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NVIDIA Geforce GTX 650 Ti Review


Closer Look:

When you look at this card it looks, for all intents and purposes, like the GTX 650. It's under the skin where the differences lie with the change to a GK106-based core instead of GK107. The PCB measures 5.75 inches or just .75" shorter than the PCB used on the reference GTX 670. This small size will open up chassis selection options, especially for small form factor builds. A small 80mm fan sits atop the aluminum heat sink to handle the thermal load. You can see that the fan shroud has the GeForce GTX designation on it letting you know that this card is part of the gaming series of cards. This card is built to comply with the PCIe 3.0 specification, is backwards compatible, and is designed to be used in a 16x PCIe slot. Just for comparisons sake I pulled out an old 9600GT for a then and now comparison that shows how the foot print for performance has changed over the past four years with the GTX 650 Ti packing up to five times the video firepower of the popular at the time 9600GT.
















Connectivity options for the GTX 650 Ti include a pair of Dual Link DVI ports and an HDMI 1.4a compatible Mini HDMI port. While this configuration does not support, it the GPU supports up to four monitors with some of the AIB partners making use of the feature. Mounting is via a single slot bracket although the card physically will occupy a pair of slots. There is no venting through the rear of the chassis with the single slot mount. The thermal dump will be into the chassis but with as little heat as the GTX 650 Ti unloads this should not be a concern. Modern chassis have enough airflow to manage this thermal dump. At the rear of the GTX 650 Ti is the 6-pin PCIe power connection used to provide the power needs for the GTX 650 Ti. A TDP of 110 watts leaves plenty of power overhead. NVIDIA recommends a power supply of at least 400 watts for use with this card.



Removing the heat sink gives a look at the PCB and how the components are laid out. Everything is passively air cooled on the PCB with the exception of the core that uses a small aluminum heat sink. Four GDDR5 modules surround the socket area and make up the 1GB of frame buffer. The cooling solution employed on this reference GTX 650 Ti is more than capable of handling the thermal load generated by the GK106 core. A Cooler Master 80mm x 15mm Axial fan part number FY08015M12LAA is used to provide the airflow through the heat sink. This PWM fan design runs at up to 3100RPM delivering up to 26.25 CFM.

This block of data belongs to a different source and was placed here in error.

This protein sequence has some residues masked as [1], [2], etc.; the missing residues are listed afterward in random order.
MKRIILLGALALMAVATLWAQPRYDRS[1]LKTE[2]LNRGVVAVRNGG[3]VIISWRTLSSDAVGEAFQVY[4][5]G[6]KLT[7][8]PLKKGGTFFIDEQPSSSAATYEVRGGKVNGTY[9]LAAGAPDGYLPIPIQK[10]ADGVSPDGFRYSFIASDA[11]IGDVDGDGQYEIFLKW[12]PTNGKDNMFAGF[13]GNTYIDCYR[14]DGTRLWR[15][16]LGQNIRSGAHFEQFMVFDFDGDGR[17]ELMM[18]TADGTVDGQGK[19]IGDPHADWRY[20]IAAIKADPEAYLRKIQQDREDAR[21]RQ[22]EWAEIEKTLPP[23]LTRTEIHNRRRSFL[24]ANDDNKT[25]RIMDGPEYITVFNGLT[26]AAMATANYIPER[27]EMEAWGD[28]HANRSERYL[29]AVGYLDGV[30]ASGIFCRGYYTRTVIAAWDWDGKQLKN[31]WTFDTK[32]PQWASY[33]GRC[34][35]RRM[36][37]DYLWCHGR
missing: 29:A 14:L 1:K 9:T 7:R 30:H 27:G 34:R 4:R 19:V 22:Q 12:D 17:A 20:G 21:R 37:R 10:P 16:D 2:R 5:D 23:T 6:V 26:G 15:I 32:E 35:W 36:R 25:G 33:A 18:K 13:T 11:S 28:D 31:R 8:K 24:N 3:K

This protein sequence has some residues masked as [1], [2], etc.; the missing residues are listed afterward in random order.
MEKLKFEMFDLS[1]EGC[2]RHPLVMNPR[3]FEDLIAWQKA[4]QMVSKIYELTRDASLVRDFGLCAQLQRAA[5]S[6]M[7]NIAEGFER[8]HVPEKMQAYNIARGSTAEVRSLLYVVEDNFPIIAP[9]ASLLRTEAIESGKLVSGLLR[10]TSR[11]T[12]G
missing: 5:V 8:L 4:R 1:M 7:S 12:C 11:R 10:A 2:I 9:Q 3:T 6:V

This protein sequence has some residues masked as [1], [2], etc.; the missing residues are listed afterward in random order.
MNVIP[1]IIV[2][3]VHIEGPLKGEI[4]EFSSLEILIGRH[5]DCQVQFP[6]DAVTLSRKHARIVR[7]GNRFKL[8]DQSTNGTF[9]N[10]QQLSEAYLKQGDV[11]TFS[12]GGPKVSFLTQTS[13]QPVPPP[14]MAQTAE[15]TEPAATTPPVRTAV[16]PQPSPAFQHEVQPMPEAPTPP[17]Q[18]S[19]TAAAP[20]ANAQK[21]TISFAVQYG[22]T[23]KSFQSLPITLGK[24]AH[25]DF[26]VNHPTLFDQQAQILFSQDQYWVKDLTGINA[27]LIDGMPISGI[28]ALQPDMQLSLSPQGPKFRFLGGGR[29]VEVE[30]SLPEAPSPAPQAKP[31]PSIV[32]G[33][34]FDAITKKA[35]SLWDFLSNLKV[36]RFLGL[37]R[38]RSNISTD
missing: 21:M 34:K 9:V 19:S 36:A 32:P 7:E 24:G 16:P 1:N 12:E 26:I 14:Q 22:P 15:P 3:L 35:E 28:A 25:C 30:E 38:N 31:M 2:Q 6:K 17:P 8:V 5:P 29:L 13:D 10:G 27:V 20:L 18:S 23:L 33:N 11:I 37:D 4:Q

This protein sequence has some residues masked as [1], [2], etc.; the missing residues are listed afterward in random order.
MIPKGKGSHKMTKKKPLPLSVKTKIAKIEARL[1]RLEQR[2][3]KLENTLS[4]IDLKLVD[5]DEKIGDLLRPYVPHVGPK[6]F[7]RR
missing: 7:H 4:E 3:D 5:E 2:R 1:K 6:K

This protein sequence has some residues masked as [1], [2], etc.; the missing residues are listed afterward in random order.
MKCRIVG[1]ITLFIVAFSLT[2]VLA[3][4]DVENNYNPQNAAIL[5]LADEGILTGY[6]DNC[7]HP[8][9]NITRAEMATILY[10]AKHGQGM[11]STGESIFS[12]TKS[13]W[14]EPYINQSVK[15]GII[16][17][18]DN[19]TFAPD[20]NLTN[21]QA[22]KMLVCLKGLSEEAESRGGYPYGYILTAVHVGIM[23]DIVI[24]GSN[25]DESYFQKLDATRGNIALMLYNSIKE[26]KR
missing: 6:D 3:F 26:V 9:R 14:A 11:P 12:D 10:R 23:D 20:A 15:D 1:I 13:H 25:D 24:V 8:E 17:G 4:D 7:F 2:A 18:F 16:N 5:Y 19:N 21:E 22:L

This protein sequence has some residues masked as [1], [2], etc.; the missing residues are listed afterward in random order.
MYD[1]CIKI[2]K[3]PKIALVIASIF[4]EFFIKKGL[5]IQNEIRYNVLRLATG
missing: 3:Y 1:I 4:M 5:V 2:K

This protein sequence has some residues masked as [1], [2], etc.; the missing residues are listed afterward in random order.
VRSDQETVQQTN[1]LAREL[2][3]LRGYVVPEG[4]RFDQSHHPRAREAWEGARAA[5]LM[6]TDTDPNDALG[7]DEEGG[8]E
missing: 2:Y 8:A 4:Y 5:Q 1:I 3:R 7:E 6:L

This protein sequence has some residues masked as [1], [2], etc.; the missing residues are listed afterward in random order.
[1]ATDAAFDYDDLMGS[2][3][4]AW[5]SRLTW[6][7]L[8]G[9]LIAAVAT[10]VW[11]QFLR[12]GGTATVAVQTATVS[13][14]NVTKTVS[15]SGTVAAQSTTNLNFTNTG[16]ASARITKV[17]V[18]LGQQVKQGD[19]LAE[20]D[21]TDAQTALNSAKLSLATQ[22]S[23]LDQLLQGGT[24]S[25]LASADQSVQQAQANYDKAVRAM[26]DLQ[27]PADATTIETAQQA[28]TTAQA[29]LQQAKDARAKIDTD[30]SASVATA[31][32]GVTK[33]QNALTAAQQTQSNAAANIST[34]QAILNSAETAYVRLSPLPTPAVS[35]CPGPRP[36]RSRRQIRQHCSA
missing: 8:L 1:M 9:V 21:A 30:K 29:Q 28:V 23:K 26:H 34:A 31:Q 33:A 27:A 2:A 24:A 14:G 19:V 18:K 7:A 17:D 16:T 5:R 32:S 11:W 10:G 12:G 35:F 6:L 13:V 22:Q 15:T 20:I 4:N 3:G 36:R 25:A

The GTX 650 Ti is equipped with NVIDIA's 28nm 2.54 Billion transistor Kepler GK106 core. This implementation has been reduced to a pair of Graphics Processing Clusters with four SMX all equipped with 192 CUDA cores to make up the 786 core count. Texture unit count is 64 with 16 ROPs. On board is a total of 1GB of GDDR5 memory running through a 2 x 64 bit bus. Hynix supplies the memory modules used on this GTX 650 Ti part number H5GQ2H24AFR-R0C and are rated for operation at 1500MHz yet are conservatively clocked to 1350MHz (5400MHz effective) on the GTX 650 Ti. Base clock speed on the GTX 650 Ti is a conservative 925MHz, and without the support of GPU Boost that core speed will be the starting point for any overclocking.



Gaming at 1080p is what this card was designed for so let's see just how well it does with the OCC test suite.

  1. Introduction & Closer Look
  2. Closer Look: NVIDIA GTX 650 Ti
  3. Specifications & Features
  4. Testing: Setup & Overclocking
  5. Testing: Metro 2033
  6. Testing: Batman: Arkham City
  7. Testing: Battlefield 3
  8. Testing: Unigine Heaven Benchmark 3.0
  9. Testing: Sid Meier's Civilization V
  10. Testing: DiRT 3
  11. Testing: Mafia II
  12. Testing: 3DMark 11
  13. Testing: Temperatures
  14. Testing: Power Consumption
  15. Conclusion
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